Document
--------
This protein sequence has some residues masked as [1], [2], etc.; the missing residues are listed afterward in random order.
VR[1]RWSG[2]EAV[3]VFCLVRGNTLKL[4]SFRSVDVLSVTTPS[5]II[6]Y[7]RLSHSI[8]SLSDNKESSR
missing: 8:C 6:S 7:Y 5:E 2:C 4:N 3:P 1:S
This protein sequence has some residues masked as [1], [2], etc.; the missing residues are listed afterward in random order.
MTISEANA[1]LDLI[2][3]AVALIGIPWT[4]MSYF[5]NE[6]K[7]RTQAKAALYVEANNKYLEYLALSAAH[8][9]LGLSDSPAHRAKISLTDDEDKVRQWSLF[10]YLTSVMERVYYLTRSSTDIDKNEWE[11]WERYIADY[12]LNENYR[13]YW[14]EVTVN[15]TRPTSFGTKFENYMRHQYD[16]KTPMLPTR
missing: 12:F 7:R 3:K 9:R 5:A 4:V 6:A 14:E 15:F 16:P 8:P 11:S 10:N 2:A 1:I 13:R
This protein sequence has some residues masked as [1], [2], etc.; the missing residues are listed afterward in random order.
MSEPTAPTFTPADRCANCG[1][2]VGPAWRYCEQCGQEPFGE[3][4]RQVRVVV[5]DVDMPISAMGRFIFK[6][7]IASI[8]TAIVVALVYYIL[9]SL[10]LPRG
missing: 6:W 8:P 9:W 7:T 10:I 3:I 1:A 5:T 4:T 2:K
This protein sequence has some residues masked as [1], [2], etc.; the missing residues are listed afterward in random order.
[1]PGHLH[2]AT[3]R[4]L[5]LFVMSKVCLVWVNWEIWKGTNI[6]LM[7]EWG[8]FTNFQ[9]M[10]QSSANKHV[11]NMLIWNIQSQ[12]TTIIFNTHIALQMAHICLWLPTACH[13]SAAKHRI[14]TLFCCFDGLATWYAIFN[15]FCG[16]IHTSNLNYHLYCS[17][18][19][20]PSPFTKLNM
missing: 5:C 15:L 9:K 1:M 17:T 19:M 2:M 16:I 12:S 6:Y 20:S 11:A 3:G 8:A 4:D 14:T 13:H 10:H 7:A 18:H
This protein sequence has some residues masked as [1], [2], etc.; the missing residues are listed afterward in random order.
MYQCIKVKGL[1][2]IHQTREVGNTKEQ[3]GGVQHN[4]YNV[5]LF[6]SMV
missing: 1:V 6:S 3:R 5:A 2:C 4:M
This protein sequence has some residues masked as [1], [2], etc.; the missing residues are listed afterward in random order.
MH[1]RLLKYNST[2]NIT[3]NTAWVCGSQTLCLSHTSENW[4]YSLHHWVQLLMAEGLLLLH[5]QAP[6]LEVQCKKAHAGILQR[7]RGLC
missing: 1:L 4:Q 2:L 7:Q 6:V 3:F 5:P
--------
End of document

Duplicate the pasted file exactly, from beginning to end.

This protein sequence has some residues masked as [1], [2], etc.; the missing residues are listed afterward in random order.
VR[1]RWSG[2]EAV[3]VFCLVRGNTLKL[4]SFRSVDVLSVTTPS[5]II[6]Y[7]RLSHSI[8]SLSDNKESSR
missing: 8:C 6:S 7:Y 5:E 2:C 4:N 3:P 1:S
This protein sequence has some residues masked as [1], [2], etc.; the missing residues are listed afterward in random order.
MTISEANA[1]LDLI[2][3]AVALIGIPWT[4]MSYF[5]NE[6]K[7]RTQAKAALYVEANNKYLEYLALSAAH[8][9]LGLSDSPAHRAKISLTDDEDKVRQWSLF[10]YLTSVMERVYYLTRSSTDIDKNEWE[11]WERYIADY[12]LNENYR[13]YW[14]EVTVN[15]TRPTSFGTKFENYMRHQYD[16]KTPMLPTR
missing: 12:F 7:R 3:K 9:R 5:A 4:V 6:A 14:E 15:F 16:P 8:P 11:S 10:N 2:A 1:I 13:R
This protein sequence has some residues masked as [1], [2], etc.; the missing residues are listed afterward in random order.
MSEPTAPTFTPADRCANCG[1][2]VGPAWRYCEQCGQEPFGE[3][4]RQVRVVV[5]DVDMPISAMGRFIFK[6][7]IASI[8]TAIVVALVYYIL[9]SL[10]LPRG
missing: 6:W 8:P 9:W 7:T 10:I 3:I 1:A 5:T 4:T 2:K
This protein sequence has some residues masked as [1], [2], etc.; the missing residues are listed afterward in random order.
[1]PGHLH[2]AT[3]R[4]L[5]LFVMSKVCLVWVNWEIWKGTNI[6]LM[7]EWG[8]FTNFQ[9]M[10]QSSANKHV[11]NMLIWNIQSQ[12]TTIIFNTHIALQMAHICLWLPTACH[13]SAAKHRI[14]TLFCCFDGLATWYAIFN[15]FCG[16]IHTSNLNYHLYCS[17][18][19][20]PSPFTKLNM
missing: 5:C 15:L 9:K 1:M 17:T 19:M 2:M 16:I 12:S 6:Y 20:S 11:A 3:G 8:A 4:D 14:T 13:H 10:H 7:A 18:H
This protein sequence has some residues masked as [1], [2], etc.; the missing residues are listed afterward in random order.
MYQCIKVKGL[1][2]IHQTREVGNTKEQ[3]GGVQHN[4]YNV[5]LF[6]SMV
missing: 1:V 6:S 3:R 5:A 2:C 4:M
This protein sequence has some residues masked as [1], [2], etc.; the missing residues are listed afterward in random order.
MH[1]RLLKYNST[2]NIT[3]NTAWVCGSQTLCLSHTSENW[4]YSLHHWVQLLMAEGLLLLH[5]QAP[6]LEVQCKKAHAGILQR[7]RGLC
missing: 1:L 4:Q 2:L 7:Q 6:V 3:F 5:P